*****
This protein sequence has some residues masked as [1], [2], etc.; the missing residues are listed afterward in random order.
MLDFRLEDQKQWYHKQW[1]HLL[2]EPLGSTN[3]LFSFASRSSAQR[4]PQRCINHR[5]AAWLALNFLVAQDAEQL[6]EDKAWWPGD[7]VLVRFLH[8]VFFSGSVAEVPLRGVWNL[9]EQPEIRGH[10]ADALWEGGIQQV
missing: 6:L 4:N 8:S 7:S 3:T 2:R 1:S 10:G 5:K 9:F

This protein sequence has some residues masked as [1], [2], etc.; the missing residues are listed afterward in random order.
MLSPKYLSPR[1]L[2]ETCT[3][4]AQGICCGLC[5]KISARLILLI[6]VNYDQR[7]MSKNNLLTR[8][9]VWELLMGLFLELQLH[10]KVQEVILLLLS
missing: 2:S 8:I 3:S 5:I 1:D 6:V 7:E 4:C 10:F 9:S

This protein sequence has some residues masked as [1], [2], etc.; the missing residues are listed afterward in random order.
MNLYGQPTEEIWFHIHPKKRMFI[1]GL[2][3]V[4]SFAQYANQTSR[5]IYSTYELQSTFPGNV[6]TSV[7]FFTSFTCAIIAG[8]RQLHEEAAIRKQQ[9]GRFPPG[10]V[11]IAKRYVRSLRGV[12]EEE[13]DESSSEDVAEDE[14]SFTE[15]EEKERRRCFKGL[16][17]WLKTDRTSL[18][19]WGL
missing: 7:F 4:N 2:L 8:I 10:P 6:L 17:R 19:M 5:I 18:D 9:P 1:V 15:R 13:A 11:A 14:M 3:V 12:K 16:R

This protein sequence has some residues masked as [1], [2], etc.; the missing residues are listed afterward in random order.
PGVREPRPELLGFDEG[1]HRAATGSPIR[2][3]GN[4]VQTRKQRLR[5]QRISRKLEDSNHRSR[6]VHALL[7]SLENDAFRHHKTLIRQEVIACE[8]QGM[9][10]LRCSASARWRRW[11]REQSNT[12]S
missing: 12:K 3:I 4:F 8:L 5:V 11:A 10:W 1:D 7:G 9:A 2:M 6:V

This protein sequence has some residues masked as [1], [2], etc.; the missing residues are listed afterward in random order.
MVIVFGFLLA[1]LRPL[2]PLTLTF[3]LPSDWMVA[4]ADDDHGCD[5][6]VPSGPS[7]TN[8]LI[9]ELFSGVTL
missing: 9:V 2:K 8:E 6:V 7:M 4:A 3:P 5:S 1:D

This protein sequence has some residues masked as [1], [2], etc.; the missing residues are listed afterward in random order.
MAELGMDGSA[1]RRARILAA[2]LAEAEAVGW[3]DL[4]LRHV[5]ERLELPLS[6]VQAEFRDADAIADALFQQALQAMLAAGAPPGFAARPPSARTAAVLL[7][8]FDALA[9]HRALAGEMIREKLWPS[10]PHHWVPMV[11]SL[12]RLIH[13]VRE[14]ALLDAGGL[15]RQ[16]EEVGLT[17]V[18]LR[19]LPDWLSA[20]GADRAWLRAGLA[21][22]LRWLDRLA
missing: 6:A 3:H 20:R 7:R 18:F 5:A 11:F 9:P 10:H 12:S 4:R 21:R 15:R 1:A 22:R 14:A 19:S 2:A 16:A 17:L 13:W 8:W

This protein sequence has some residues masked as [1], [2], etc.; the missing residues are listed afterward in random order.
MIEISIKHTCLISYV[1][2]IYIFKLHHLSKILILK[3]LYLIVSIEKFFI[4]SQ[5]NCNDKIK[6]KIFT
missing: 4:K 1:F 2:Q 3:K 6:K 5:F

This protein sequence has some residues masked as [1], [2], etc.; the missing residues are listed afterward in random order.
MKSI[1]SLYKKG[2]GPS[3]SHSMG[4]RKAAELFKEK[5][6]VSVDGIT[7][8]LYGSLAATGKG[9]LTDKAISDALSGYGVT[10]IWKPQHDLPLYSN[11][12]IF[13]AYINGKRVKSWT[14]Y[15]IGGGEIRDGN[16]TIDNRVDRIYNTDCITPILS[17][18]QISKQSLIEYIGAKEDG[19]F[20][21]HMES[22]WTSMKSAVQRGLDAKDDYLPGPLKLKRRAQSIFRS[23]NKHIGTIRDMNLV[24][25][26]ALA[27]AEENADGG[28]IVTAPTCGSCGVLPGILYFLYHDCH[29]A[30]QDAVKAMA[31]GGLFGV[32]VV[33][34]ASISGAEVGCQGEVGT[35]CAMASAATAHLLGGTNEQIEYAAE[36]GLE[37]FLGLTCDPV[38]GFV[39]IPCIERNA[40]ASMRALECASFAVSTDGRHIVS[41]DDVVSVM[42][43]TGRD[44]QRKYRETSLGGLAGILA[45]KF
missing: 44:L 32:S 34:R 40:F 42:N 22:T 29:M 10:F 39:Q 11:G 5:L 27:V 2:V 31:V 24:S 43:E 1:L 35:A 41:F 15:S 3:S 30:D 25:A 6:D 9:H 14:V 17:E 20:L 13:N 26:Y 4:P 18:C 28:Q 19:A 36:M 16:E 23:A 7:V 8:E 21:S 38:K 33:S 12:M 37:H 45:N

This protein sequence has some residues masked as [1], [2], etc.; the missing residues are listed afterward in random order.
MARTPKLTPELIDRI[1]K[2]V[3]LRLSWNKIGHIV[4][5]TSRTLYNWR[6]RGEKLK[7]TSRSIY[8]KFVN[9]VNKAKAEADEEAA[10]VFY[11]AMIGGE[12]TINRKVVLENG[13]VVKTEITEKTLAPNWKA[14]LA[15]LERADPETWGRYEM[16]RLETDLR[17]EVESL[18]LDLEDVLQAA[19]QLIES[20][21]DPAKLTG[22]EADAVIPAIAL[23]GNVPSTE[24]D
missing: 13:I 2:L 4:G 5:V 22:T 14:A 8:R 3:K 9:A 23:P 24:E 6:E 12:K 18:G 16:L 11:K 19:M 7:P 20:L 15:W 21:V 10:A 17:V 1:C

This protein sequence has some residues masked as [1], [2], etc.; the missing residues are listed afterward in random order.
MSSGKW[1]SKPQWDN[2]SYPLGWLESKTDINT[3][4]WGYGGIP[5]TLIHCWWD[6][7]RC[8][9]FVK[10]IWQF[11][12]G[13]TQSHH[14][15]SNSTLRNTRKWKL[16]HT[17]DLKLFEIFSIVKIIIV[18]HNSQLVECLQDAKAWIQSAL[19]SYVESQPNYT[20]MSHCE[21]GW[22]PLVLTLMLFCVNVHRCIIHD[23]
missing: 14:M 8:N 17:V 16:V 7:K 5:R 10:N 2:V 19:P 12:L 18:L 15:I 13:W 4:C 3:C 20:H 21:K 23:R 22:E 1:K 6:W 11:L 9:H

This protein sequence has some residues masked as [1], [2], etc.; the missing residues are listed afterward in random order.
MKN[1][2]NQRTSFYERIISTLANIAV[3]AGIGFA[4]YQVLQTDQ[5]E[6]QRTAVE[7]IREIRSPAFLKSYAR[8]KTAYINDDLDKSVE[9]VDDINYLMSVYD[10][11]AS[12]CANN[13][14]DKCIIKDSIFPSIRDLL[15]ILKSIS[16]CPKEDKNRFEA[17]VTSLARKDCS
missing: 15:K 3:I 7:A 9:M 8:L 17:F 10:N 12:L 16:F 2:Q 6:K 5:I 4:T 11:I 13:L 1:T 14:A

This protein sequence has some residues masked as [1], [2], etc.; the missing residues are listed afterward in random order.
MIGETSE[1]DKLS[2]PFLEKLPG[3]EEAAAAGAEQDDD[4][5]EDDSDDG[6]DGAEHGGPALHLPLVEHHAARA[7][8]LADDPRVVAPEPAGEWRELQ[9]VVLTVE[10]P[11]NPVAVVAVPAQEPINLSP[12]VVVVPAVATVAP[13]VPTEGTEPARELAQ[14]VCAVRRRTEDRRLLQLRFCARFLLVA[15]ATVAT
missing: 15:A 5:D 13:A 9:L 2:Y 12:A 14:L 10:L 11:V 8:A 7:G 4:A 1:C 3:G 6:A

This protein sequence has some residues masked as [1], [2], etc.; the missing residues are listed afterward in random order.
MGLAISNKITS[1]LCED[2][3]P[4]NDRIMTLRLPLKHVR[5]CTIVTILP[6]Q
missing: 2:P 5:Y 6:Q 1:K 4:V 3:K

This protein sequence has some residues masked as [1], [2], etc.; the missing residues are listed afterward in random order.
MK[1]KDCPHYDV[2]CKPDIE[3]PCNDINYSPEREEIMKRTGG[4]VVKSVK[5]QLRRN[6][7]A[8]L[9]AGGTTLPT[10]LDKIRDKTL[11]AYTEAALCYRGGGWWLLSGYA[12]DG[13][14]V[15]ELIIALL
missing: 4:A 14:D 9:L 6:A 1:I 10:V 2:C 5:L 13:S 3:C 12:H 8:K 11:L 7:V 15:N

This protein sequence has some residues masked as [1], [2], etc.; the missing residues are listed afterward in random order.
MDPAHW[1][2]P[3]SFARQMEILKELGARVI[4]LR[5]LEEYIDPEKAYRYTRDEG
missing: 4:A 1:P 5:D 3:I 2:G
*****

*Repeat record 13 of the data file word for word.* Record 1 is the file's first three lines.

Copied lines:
This protein sequence has some residues masked as [1], [2], etc.; the missing residues are listed afterward in random order.
MGLAISNKITS[1]LCED[2][3]P[4]NDRIMTLRLPLKHVR[5]CTIVTILP[6]Q
missing: 2:P 5:Y 6:Q 1:K 4:V 3:K